Document Type

Honors Capstone Project

Date of Submission

Spring 5-1-2019

Capstone Advisor

Anne Mosher

Honors Reader

Peter Wilcoxen

Capstone College

Arts and Science

Audio/Visual Component

no

Capstone Prize Winner

no

Won Capstone Funding

no

Honors Categories

Social Sciences

Subject Categories

Arts and Humanities | Civic and Community Engagement | Migration Studies

Abstract

This project is an international comparative study of migration patterns and integration models, spanning global case studies of refugee and migrant communities in Latin America, the United States, and the Middle East through personal research and experience. Using participant observation and interviews, I observed and worked with three different nonprofit ecosystems in Syracuse, NY; Santiago, Chile; and Tyre, Lebanon. This paper situates all three cities in the context of our globalizing world, where global conflicts or economic conditions that affect one country have an extremely crucial impact on other countries surrounding it and beyond. I observed three host countries that, due to relative stability, have become major destinations for migrants and refugees. In each case study, and at the time I was there, I also witnessed several state/ national policies adopted that restricted movement or access to services for vulnerable communities. Each nonprofit had the same goal of utilizing English learning as a method of self-empowerment and social mobility; however, the centers all engaged in services, beyond language acquisition, that worked to understand the full needs of new communities. Through studying the civil society organizations that I worked with in each case study, I concluded that nonprofit and non-governmental spaces provided a unique, flexible, and effective outlet to push against constrictive policies by the state and pave a path to stability and inclusion of new communities. Each case study offers a different outlook into the relationship between civil society and the state, but all have one common theme regarding the meaning and impact of nonprofit spaces to the people they serve. I conclude that nonprofits serve as a conduit for change, community-building, and comprehensive models of social inclusion that, regardless of capacity, remain crucial to migrant and refugee communities.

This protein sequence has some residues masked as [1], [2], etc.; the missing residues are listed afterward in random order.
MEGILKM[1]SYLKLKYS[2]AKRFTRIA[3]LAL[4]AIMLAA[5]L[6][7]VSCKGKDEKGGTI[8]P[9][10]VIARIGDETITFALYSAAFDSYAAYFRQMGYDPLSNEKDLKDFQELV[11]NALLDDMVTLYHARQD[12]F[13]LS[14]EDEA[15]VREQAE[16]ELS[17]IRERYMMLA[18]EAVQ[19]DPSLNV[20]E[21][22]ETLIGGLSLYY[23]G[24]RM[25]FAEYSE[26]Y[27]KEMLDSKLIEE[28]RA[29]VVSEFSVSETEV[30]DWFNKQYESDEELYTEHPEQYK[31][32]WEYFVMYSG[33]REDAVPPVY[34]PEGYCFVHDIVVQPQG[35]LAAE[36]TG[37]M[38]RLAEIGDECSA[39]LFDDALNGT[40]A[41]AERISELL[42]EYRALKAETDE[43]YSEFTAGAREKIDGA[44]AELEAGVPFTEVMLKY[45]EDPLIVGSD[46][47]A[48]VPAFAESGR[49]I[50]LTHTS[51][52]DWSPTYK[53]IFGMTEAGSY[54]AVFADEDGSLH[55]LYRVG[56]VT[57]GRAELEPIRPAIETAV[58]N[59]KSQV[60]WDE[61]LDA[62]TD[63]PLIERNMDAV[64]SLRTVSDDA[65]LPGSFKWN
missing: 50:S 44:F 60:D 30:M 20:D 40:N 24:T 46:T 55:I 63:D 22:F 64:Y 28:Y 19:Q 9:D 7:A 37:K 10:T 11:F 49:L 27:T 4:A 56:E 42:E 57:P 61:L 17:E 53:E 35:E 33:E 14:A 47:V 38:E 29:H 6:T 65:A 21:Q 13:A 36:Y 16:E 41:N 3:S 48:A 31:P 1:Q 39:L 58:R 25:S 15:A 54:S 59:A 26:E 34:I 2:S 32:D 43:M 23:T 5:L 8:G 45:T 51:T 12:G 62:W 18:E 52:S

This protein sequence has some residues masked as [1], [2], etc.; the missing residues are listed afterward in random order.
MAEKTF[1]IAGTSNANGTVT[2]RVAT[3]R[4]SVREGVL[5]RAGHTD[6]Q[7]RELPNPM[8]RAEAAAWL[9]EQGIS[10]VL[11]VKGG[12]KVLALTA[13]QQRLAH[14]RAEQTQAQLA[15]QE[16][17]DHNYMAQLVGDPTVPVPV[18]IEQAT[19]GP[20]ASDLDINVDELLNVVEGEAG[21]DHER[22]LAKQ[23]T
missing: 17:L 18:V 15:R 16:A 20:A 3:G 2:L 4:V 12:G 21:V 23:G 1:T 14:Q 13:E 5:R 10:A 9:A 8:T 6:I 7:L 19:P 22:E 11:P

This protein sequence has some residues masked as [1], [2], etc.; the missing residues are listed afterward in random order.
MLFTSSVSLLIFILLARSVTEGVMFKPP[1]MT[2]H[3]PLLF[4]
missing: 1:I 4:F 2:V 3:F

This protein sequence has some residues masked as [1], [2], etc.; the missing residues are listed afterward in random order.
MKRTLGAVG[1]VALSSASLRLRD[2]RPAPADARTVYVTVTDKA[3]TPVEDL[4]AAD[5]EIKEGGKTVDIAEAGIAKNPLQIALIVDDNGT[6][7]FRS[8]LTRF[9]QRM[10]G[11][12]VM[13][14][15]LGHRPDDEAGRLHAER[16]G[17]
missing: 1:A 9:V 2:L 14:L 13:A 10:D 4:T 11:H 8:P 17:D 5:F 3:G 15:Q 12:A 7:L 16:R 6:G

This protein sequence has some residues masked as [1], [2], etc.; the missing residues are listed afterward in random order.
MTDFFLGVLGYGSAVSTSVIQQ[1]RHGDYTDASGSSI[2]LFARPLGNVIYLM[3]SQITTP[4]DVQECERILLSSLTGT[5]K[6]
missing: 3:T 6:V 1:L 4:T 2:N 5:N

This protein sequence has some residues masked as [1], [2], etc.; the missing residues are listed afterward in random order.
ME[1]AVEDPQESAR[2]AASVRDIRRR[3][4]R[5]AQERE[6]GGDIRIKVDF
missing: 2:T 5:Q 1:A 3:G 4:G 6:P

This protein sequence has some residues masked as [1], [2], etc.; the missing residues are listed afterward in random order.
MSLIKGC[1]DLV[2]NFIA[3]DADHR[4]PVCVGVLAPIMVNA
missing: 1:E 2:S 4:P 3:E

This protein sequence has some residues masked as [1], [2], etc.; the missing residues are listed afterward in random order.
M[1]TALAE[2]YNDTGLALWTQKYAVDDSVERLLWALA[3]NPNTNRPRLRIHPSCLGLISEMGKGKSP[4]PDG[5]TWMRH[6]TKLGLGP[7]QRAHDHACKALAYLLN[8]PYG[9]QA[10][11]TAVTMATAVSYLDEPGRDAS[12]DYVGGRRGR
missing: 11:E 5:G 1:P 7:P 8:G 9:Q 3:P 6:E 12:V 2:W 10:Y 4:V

Creative Commons License

Creative Commons Attribution-Noncommercial 4.0 License
This work is licensed under a Creative Commons Attribution-Noncommercial-Share Alike 4.0 License.

Available for download on Tuesday, June 30, 2020

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